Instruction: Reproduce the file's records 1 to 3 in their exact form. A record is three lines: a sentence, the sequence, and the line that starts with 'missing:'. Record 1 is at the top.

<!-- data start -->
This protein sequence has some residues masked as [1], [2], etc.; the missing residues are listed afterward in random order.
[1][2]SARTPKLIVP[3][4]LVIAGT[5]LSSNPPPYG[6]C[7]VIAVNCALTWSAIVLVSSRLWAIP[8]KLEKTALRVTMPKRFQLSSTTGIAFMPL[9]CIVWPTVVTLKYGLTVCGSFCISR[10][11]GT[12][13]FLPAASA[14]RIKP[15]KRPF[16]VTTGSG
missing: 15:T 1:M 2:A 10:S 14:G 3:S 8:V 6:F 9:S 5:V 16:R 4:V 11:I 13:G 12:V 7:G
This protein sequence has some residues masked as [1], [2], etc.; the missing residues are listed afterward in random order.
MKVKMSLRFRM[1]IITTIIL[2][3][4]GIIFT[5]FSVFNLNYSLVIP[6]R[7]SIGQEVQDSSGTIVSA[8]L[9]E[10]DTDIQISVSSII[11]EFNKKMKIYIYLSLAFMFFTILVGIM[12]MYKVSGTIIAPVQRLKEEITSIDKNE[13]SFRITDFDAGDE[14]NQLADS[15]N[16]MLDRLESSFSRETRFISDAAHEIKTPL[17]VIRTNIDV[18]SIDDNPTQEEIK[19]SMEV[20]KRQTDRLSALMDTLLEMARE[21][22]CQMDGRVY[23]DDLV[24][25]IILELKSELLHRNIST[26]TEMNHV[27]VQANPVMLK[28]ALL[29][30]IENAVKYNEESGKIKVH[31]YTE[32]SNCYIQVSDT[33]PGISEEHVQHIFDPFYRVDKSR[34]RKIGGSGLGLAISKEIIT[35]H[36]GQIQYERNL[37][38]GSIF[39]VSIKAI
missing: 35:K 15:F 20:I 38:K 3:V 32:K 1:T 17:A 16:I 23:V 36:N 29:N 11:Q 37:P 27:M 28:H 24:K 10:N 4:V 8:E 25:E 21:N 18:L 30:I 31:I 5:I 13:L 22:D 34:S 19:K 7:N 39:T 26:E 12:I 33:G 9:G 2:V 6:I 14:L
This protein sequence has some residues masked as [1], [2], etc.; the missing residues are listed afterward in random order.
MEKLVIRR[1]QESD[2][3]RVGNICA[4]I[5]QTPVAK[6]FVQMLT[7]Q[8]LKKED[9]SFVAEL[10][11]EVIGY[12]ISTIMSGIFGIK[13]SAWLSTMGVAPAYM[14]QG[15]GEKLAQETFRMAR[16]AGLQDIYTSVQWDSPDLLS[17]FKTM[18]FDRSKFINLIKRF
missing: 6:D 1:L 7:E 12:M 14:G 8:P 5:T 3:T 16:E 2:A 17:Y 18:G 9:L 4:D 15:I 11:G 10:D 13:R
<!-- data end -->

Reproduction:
This protein sequence has some residues masked as [1], [2], etc.; the missing residues are listed afterward in random order.
[1][2]SARTPKLIVP[3][4]LVIAGT[5]LSSNPPPYG[6]C[7]VIAVNCALTWSAIVLVSSRLWAIP[8]KLEKTALRVTMPKRFQLSSTTGIAFMPL[9]CIVWPTVVTLKYGLTVCGSFCISR[10][11]GT[12][13]FLPAASA[14]RIKP[15]KRPF[16]VTTGSG
missing: 15:T 1:M 2:A 10:S 14:G 3:S 8:V 6:F 9:S 5:V 16:R 4:V 11:I 13:G 12:V 7:G
This protein sequence has some residues masked as [1], [2], etc.; the missing residues are listed afterward in random order.
MKVKMSLRFRM[1]IITTIIL[2][3][4]GIIFT[5]FSVFNLNYSLVIP[6]R[7]SIGQEVQDSSGTIVSA[8]L[9]E[10]DTDIQISVSSII[11]EFNKKMKIYIYLSLAFMFFTILVGIM[12]MYKVSGTIIAPVQRLKEEITSIDKNE[13]SFRITDFDAGDE[14]NQLADS[15]N[16]MLDRLESSFSRETRFISDAAHEIKTPL[17]VIRTNIDV[18]SIDDNPTQEEIK[19]SMEV[20]KRQTDRLSALMDTLLEMARE[21][22]CQMDGRVY[23]DDLV[24][25]IILELKSELLHRNIST[26]TEMNHV[27]VQANPVMLK[28]ALL[29][30]IENAVKYNEESGKIKVH[31]YTE[32]SNCYIQVSDT[33]PGISEEHVQHIFDPFYRVDKSR[34]RKIGGSGLGLAISKEIIT[35]H[36]GQIQYERNL[37][38]GSIF[39]VSIKAI
missing: 35:K 15:F 20:I 38:K 3:V 32:K 1:T 17:A 16:I 23:V 36:N 29:N 11:Q 37:P 27:M 28:H 24:K 10:N 4:V 8:E 25:E 21:N 18:L 30:I 31:I 5:I 13:L 22:D 34:S 19:K 7:N 39:T 26:E 12:I 33:G 9:G 2:V 6:I 14:L
This protein sequence has some residues masked as [1], [2], etc.; the missing residues are listed afterward in random order.
MEKLVIRR[1]QESD[2][3]RVGNICA[4]I[5]QTPVAK[6]FVQMLT[7]Q[8]LKKED[9]SFVAEL[10][11]EVIGY[12]ISTIMSGIFGIK[13]SAWLSTMGVAPAYM[14]QG[15]GEKLAQETFRMAR[16]AGLQDIYTSVQWDSPDLLS[17]FKTM[18]FDRSKFINLIKRF
missing: 6:D 1:L 7:E 12:M 14:G 8:P 5:T 3:T 16:E 2:A 17:Y 18:G 9:L 4:D 15:I 11:G 10:D 13:R